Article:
58.CHEMICAL BONDING (5)- Covalent Bonding(4)- VESPR model(2).

In our last post we discussed the geometries of molecules without lone pair of electrons. We know that, in this model, the valence shell , is considered as a sphere with electron pairs  on the spherical surface, at maximum distance from one another. The maximum distance is necessary to make sure that there is minimum repulsion between the two electron pairs.

However, due to the presence of  non-bonding / lone pair of electrons ,molecules depart from ideal electronic geometry/bond angles (as predicted by VSEPR model).

Let us discuss how these  non- bonding pairs affect molecular geometries.

 The effect of Non-bonding/lone pair of electrons.

The presence of lone pair of electrons in a molecule results in deviation from ideal geometries/ bond angles, as predicted by VSEPR theory.Such deviations can be explained on the basis of electron domains(the region, which an electron pair occupies in space.)
The reasons for deviation from ideal geometries are –

1.Non-bonding/lone pairs occupy more space than bonding pairs 
The bonding pair of electrons are a part of  a bond between two atoms, they are diffused through orbitals of A-B s. Thus, they are away from the nucleus of one single  atom (as they are shared, they lie between two nuclei) and are attracted by both nuclei.Thus, the electron domain reduces in size, as it has positive nuclei at both the ends pulling it. Whereas a lone pair is on a single atom and is only attracted by a single nucleus.So having a positive nucleus only at one end keeps the electron domain “fatter” as compared to that of a bonding pair domain.
581

2. The intensity of repulsion between different electron pairs is as follows –
Lone pair – Lone pair > Lone pair – Bonding pair > Bonding pair – Bonding pair electrons, i.e

LP – LP > LP- BP > BP – BP.


As the lone pairs occupy more space, the electron domains (region in which the electrons lie) of two lone pairs on a single atom come close to each other.Thus, the repulsion between them is more. This is true for LP-BP interactions too.The BP electron domains are the farthest apart from each other and thus there is minimum repulsion between them.
582.jpg

3. Repulsions occurring at angles more than 90 °are not significant.

4. Bonding pairs of electronegative substituents occupy less space than the electropositive ones as these electrons are strongly attracted by the electronegative  atom.Thus, the repulsion between two BP’s becomes less and so the bond angle becomes less.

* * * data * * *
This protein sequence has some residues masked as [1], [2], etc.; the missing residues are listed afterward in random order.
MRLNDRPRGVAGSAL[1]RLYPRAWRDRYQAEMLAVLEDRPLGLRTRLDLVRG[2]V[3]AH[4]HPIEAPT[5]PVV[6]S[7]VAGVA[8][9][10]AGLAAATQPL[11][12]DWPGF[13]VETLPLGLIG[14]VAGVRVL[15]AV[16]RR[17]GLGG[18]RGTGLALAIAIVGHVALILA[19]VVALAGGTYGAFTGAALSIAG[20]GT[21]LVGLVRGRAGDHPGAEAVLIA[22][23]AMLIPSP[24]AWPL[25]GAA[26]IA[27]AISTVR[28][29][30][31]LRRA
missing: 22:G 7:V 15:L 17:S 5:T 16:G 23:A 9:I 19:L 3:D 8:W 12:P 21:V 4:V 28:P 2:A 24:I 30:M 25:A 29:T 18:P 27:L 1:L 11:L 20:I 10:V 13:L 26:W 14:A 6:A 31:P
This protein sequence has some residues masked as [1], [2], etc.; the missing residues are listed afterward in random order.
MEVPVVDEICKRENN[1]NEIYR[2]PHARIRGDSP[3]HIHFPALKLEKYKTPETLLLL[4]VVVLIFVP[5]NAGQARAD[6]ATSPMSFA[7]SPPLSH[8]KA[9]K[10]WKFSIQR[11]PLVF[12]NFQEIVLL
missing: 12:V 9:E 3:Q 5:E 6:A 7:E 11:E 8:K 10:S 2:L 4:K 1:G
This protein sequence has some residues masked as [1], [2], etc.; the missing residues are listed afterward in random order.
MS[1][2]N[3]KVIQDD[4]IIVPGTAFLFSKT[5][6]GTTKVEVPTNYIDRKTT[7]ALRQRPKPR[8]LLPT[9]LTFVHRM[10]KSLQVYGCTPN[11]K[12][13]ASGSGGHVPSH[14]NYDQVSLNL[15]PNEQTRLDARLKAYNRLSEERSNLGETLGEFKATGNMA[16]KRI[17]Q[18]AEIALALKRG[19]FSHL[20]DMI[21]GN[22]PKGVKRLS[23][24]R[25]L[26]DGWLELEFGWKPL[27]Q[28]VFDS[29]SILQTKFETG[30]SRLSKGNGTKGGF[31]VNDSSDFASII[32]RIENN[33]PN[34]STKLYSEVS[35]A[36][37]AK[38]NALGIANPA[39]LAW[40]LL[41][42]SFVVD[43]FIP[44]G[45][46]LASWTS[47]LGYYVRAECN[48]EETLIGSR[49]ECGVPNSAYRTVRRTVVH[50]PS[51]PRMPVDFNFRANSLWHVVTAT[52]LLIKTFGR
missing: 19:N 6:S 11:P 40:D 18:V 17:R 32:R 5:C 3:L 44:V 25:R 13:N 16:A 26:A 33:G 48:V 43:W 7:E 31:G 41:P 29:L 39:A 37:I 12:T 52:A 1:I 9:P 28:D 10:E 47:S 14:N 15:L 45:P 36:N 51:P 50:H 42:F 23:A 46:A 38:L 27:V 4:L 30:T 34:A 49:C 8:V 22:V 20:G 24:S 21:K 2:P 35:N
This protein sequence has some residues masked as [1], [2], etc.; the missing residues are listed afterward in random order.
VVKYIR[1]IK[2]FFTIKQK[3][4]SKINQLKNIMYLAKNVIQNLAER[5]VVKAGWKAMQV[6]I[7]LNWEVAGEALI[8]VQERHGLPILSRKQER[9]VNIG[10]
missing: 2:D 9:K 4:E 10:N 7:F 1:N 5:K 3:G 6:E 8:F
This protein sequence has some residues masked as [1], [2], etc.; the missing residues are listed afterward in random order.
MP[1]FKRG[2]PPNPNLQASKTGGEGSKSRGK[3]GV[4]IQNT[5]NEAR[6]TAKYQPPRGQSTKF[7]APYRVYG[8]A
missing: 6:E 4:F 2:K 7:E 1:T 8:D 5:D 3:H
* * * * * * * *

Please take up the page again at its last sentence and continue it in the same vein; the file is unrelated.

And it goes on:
Molecule

Bond angle(H-N-H)

NH3

107.2

NF3

102.3

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In the above example, fluorine is more electronegative than hydrogen.
So,  BP of electrons between N – F are attracted more towards F atom → repulsion between N-F bonding electron pairs decreases → the N-F bonds come closer to each other as a  result of decrease in repulsion between them → Bond angle decreases.

5. Electron pairs in filled shell repel stronger than electron pairs in incomplete shell.

When there is an incomplete shell (of similar energy) in an atom  the electron pair from the filled shell can undergo diffusion to the vacant orbitals. Hence, the LP – BP repulsion diminishes dramatically as the electron pairs in a vacant shell repel less. Thus, the bond angles around the central metal decrease.

Less repulsion  between LP -BP → the bonds come closer → decrease in bond angle.

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6.Triple bonds repel other bonding-electrons more strongly than double bonds and double bonds repel other bonding-electrons more strongly than single bonds.

Based on the above facts let us now study some examples –

Deviation from tetrahedral geometry /109.5 °bond angle – We studied in the earlier post, that four electron domains exhibit a tetrahedral geometry with bond angle 109.5°. So, methane has a bond angle of 109.5°. However when lone pairs are present in a molecule, the measure of this ideal bond angle (109.5 °) changes and so does the geometry of the molecules.